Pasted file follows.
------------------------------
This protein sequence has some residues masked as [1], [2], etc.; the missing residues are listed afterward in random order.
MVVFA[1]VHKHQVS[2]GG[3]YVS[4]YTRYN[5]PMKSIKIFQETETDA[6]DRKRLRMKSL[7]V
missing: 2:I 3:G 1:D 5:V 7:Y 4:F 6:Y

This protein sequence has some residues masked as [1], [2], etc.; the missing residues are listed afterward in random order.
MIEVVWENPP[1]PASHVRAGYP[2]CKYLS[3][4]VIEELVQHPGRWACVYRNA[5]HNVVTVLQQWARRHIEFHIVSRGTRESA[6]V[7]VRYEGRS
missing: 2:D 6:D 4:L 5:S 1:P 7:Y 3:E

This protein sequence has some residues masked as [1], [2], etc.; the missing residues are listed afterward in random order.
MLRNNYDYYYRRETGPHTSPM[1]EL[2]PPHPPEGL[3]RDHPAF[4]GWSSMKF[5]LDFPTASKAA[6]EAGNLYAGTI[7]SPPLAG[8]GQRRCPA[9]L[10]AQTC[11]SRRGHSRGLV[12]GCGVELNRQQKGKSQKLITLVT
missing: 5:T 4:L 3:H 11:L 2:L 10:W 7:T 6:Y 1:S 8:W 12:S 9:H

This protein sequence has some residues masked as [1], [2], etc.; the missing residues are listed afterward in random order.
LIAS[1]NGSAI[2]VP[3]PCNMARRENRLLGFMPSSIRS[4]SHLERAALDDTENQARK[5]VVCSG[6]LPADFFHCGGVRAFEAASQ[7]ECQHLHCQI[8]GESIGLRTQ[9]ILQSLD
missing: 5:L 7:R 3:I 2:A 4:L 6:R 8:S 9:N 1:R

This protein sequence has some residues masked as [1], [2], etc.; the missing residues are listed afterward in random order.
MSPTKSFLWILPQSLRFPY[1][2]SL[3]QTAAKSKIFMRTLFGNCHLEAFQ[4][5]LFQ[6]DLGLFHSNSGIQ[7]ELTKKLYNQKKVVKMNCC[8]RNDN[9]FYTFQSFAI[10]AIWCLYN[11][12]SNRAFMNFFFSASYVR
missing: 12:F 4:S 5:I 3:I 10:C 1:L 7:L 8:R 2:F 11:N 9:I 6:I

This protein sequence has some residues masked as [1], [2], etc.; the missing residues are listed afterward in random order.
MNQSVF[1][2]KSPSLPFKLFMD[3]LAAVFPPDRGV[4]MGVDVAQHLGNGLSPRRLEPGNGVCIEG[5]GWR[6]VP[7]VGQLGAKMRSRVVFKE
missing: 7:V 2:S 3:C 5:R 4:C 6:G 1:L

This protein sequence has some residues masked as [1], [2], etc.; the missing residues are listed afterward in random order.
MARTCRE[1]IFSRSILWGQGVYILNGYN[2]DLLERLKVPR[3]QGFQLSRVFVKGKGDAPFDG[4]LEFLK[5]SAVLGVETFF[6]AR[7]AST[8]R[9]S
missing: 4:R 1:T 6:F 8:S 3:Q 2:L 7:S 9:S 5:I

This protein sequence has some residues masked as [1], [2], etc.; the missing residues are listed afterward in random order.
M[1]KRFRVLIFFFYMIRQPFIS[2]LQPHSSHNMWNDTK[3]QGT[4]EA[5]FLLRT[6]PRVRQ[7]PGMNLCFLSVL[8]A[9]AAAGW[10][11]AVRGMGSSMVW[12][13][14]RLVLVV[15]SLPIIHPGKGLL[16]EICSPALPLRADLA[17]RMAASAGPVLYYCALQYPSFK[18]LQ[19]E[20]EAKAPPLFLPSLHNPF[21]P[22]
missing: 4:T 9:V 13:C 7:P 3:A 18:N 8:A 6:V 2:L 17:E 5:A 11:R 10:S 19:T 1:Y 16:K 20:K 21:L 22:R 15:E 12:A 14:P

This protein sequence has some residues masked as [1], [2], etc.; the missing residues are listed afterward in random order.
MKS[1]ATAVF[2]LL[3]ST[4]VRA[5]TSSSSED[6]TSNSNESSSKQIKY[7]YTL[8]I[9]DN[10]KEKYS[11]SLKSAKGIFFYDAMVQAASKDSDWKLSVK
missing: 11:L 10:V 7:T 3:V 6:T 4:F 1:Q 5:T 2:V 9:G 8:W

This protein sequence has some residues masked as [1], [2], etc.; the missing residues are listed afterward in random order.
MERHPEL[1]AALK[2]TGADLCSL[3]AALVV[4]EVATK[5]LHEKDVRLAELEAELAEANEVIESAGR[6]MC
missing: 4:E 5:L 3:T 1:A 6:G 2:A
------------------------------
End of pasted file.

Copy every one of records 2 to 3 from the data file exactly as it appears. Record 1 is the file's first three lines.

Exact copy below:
This protein sequence has some residues masked as [1], [2], etc.; the missing residues are listed afterward in random order.
MIEVVWENPP[1]PASHVRAGYP[2]CKYLS[3][4]VIEELVQHPGRWACVYRNA[5]HNVVTVLQQWARRHIEFHIVSRGTRESA[6]V[7]VRYEGRS
missing: 2:D 6:D 4:L 5:S 1:P 7:Y 3:E

This protein sequence has some residues masked as [1], [2], etc.; the missing residues are listed afterward in random order.
MLRNNYDYYYRRETGPHTSPM[1]EL[2]PPHPPEGL[3]RDHPAF[4]GWSSMKF[5]LDFPTASKAA[6]EAGNLYAGTI[7]SPPLAG[8]GQRRCPA[9]L[10]AQTC[11]SRRGHSRGLV[12]GCGVELNRQQKGKSQKLITLVT
missing: 5:T 4:L 3:H 11:L 2:L 10:W 7:T 6:Y 1:S 8:W 12:S 9:H